Data Model

Analysing the results from simple climate models involves a lot of timeseries handling, including:

  • filtering

  • plotting

  • resampling

  • serialization/deserialisation

  • computation

As a result, scmdata’s approach to data handling focusses on efficient handling of timeseries.

The ScmRun class

The scmdata.ScmRun class represents a collection of timeseries data including metadata and provides methods for manipulating the data. Internally, ScmRun stores the timeseries data in a single pandas.DataFrame and the timeseries metadata pandas.MultiIndex of type pandas.Categorical, for efficient indexing.

This class is the primary way of handling timeseries data within the scmdata package. For example, the ScmRun can be filtered to only find the subset of data which have a "scenario" metadata label equal to "green" (see ScmRun.filter for full details). Other operations include grouping, setting and (basic) plotting.

The complete set of manipulation features can be found in the documentation pages of ScmRun.

ScmRun has three key properties and one key method, which allow the user to quickly access their data in more standard formats:

  • values returns all of the timeseries as a single numpy.ndarray without any metadata or indication of the time axis.

  • meta returns all of the timeseries’ metadata as a single pandas.DataFrame. This allows users to quickly have an overview of the timeseries held by scmdata.ScmRun without having to also view the data itself.

  • metadata < stores run-specific metadata, i.e. metadata which isn’t tied to any timeseries specifically.

  • timeseries() combines values and meta to form a pandas.DataFrame whose index is equal to scmdata.ScmRun.meta and whose values are equal to scmdata.ScmRun.values. The columns of the output of timeseries() are the time axis of the data.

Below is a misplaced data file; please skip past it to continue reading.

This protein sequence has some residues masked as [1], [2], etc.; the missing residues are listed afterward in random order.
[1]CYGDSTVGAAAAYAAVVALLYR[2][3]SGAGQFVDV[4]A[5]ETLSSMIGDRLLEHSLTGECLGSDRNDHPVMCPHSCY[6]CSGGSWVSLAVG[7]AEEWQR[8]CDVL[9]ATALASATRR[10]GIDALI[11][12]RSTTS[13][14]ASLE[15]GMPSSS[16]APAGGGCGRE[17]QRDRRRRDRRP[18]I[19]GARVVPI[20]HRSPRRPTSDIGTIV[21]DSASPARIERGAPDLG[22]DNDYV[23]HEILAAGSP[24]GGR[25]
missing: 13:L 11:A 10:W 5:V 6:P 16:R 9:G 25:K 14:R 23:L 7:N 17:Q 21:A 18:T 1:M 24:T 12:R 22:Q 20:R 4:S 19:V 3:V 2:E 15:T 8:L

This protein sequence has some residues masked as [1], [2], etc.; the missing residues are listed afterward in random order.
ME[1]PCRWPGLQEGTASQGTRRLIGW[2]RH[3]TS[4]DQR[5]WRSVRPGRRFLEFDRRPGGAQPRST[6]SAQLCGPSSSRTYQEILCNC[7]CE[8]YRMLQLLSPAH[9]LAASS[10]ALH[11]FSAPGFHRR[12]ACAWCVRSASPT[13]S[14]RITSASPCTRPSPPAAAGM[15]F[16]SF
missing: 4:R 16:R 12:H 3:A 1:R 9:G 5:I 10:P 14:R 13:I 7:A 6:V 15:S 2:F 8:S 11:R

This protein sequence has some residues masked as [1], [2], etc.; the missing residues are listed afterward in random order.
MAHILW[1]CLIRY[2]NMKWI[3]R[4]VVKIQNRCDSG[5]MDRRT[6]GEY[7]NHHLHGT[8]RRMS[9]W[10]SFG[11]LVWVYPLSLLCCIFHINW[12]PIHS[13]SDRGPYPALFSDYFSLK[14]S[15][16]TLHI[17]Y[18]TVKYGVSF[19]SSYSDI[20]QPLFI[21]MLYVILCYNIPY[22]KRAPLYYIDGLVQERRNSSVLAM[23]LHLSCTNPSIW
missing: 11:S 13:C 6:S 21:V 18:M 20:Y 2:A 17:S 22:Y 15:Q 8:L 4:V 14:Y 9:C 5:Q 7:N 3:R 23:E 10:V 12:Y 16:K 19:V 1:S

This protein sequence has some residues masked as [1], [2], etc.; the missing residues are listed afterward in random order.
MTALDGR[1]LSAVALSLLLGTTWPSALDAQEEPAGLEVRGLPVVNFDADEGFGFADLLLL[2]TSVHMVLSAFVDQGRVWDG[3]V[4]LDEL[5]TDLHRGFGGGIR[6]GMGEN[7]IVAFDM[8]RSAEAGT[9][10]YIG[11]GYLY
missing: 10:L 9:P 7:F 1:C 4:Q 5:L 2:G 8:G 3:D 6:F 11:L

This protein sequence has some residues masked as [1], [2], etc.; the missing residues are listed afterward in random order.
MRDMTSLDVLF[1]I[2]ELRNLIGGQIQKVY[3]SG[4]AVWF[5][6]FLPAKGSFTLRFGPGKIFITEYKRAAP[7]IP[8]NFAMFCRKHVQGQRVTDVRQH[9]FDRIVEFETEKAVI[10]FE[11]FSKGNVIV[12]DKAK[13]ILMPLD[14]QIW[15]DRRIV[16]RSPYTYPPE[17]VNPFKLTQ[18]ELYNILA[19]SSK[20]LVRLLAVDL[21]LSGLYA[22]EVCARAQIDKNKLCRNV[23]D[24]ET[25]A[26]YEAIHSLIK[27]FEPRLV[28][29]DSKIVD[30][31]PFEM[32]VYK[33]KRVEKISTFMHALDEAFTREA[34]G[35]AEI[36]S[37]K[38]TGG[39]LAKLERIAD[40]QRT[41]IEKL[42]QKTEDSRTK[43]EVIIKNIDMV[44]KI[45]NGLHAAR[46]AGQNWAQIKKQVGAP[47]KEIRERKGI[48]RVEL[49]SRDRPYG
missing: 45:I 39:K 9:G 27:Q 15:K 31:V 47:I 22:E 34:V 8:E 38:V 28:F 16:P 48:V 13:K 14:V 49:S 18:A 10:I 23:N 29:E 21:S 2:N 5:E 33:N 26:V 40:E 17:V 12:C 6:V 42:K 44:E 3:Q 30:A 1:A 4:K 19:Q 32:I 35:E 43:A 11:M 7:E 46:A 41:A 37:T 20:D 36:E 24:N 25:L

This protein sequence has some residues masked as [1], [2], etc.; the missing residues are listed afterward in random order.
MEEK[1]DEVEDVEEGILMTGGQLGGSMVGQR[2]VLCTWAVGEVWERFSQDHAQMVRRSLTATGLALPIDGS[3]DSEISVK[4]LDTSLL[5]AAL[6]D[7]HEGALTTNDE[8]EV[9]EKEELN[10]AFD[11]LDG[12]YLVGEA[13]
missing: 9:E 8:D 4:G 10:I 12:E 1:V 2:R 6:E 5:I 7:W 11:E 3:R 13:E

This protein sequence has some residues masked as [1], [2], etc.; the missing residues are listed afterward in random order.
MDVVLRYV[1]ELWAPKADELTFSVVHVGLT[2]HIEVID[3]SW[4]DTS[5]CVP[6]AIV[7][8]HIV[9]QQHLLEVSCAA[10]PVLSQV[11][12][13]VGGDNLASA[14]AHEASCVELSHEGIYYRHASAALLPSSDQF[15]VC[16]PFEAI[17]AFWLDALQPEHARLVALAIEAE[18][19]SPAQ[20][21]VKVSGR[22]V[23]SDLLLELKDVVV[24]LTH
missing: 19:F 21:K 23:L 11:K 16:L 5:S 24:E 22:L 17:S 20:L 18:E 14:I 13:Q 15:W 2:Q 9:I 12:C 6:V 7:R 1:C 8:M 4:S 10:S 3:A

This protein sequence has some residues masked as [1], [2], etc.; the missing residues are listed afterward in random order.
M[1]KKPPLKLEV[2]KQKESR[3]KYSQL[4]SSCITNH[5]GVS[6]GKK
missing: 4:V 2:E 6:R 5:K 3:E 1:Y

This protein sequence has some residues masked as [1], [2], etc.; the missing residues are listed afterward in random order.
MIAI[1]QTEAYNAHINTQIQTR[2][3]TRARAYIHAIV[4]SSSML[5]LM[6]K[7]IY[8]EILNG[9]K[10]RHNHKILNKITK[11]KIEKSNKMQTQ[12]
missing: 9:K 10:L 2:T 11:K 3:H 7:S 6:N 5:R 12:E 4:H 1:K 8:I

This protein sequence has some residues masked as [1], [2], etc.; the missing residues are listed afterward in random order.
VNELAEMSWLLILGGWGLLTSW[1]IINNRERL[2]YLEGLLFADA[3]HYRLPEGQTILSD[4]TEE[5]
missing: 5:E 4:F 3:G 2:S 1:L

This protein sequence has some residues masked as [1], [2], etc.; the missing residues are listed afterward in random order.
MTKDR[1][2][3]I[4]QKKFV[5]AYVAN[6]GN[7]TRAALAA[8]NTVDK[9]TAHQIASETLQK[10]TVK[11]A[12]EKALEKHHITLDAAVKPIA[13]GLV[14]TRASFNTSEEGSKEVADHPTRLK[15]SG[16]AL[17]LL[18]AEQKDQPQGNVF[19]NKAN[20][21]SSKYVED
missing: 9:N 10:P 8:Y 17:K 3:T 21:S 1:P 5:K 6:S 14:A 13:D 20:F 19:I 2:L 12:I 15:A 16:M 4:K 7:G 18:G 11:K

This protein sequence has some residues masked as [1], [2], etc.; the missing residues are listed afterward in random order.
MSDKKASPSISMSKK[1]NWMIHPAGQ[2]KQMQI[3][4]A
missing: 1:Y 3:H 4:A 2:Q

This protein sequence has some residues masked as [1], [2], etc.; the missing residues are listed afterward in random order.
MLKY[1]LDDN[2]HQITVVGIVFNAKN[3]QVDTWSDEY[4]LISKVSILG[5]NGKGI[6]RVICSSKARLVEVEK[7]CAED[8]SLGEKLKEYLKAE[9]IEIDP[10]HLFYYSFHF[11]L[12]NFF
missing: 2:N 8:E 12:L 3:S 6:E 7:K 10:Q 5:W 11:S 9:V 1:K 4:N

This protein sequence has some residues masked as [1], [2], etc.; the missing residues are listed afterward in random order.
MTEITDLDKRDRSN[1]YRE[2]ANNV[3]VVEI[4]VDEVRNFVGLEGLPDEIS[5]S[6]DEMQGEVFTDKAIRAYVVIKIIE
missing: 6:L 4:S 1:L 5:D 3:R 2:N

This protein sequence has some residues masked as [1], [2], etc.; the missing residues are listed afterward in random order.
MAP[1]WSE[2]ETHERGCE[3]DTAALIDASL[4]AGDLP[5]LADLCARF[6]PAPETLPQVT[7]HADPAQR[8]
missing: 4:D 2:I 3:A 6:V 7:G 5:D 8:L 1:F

Metadata handling

scmdata can store any kind of metadata about the timeseries, without restriction. This combination allows it to be a high performing, yet flexible library for timeseries data.

However, to do this it must make assumptions about the type of data it holds and these assumptions come with tradeoffs. In particular, scmdata cannot hold metadata at a level finer than a complete timeseries. For example, it couldn’t handle a case where one point in a timeseries needed to be labelled with an ‘erroneous’ label. In such a case the entire timeseries would have to be labelled ‘erroneous’ (or a new timeseries made with just that data point, which may not be very performant). If behaviour of this type is required, we suggest trying another data handling approach.

The ScmDatabase class

When handling large datasets which may not fit into memory, it is important to be able to query subsets of the dataset without having to iterate over the entire dataset. scmdata.database.ScmDatabase helps with this issue by disaggregating a dataset into subsets according to unique combinations of metadata. The metadata of interest is specified by the user so that the database can be adapted to any use-case or access pattern.

One of the major benefits of scmdata.database.ScmDatabase is that the taxonomy of metadata does not need to be known at database creation making it easy to add new data to the database. Each unique subset of the database is stored as a single netCDF file. This ensures that if timeseries with new metadata are saved to the database, the existing files in the database do not need to be modified. Instead new files are written expanding the directory structure to accommodate the new metadata values.

Filtering using the metadata columns of interest is also very simple as the contents of a given file can be determined from the directory structure without having to load the file. Each file can then be loaded as the data is needed, minimising the need for reading data which will then immediately be filtered away of extra data that is needed to be unnecessarily read and then filtered away.